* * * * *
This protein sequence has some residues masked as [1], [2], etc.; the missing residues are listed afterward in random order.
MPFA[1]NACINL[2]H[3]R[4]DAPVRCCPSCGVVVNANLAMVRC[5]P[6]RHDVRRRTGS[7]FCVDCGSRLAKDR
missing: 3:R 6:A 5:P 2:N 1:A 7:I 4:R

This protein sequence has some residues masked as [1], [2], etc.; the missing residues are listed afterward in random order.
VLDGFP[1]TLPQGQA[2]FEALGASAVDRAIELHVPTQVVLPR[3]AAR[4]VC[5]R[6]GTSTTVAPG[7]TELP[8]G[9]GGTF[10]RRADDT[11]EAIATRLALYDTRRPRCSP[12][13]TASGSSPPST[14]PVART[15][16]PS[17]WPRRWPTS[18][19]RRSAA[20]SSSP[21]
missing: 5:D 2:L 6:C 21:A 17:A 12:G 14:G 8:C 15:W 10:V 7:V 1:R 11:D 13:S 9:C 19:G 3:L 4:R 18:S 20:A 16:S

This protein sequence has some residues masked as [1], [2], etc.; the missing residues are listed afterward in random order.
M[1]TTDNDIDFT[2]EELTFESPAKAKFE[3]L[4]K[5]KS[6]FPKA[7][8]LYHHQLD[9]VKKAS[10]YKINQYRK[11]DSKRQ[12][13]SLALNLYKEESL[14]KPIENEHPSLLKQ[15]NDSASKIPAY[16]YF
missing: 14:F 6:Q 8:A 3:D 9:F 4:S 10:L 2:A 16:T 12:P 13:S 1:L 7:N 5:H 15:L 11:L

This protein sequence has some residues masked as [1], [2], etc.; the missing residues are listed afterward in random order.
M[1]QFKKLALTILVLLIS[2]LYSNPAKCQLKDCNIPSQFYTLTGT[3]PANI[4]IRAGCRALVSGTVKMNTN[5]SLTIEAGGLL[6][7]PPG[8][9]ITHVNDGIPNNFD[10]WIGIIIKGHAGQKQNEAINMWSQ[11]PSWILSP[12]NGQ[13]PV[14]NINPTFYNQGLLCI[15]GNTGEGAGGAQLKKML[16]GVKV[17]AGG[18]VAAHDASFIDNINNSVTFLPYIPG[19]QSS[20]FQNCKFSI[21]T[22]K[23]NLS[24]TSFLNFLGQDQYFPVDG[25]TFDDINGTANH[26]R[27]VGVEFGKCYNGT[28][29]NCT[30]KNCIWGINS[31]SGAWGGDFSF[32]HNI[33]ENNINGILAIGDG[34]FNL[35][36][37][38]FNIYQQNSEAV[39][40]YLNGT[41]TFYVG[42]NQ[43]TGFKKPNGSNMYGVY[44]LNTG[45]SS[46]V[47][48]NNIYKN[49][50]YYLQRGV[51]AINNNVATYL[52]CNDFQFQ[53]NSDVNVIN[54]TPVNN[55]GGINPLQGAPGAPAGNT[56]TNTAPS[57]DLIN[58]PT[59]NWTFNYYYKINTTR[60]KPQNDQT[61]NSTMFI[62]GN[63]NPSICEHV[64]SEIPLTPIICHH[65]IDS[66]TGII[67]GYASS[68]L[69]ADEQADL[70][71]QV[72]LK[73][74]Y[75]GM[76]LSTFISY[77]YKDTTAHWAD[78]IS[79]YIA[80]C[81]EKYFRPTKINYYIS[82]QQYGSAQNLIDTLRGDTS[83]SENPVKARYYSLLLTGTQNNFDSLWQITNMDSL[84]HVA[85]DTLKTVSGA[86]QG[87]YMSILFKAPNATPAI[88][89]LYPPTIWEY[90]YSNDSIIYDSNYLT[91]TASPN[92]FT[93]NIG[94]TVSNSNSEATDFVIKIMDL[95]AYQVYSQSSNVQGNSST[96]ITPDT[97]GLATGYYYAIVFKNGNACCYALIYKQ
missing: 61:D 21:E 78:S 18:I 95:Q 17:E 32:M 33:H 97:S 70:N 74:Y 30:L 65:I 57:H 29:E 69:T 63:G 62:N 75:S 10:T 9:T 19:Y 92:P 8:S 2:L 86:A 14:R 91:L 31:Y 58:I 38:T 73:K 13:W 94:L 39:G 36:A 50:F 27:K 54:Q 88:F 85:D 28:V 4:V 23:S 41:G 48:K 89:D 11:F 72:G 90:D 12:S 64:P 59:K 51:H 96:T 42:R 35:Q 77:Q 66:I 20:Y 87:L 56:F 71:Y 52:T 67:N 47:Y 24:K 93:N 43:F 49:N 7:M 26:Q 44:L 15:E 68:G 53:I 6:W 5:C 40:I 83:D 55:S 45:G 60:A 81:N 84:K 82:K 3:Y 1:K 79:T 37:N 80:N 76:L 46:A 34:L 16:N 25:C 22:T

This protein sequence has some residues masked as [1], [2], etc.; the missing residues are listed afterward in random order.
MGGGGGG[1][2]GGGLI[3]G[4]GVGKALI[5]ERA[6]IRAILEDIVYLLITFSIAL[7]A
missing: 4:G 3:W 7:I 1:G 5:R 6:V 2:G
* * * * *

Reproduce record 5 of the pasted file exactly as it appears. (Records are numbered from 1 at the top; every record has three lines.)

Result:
This protein sequence has some residues masked as [1], [2], etc.; the missing residues are listed afterward in random order.
MGGGGGG[1][2]GGGLI[3]G[4]GVGKALI[5]ERA[6]IRAILEDIVYLLITFSIAL[7]A
missing: 4:G 3:W 7:I 1:G 5:R 6:V 2:G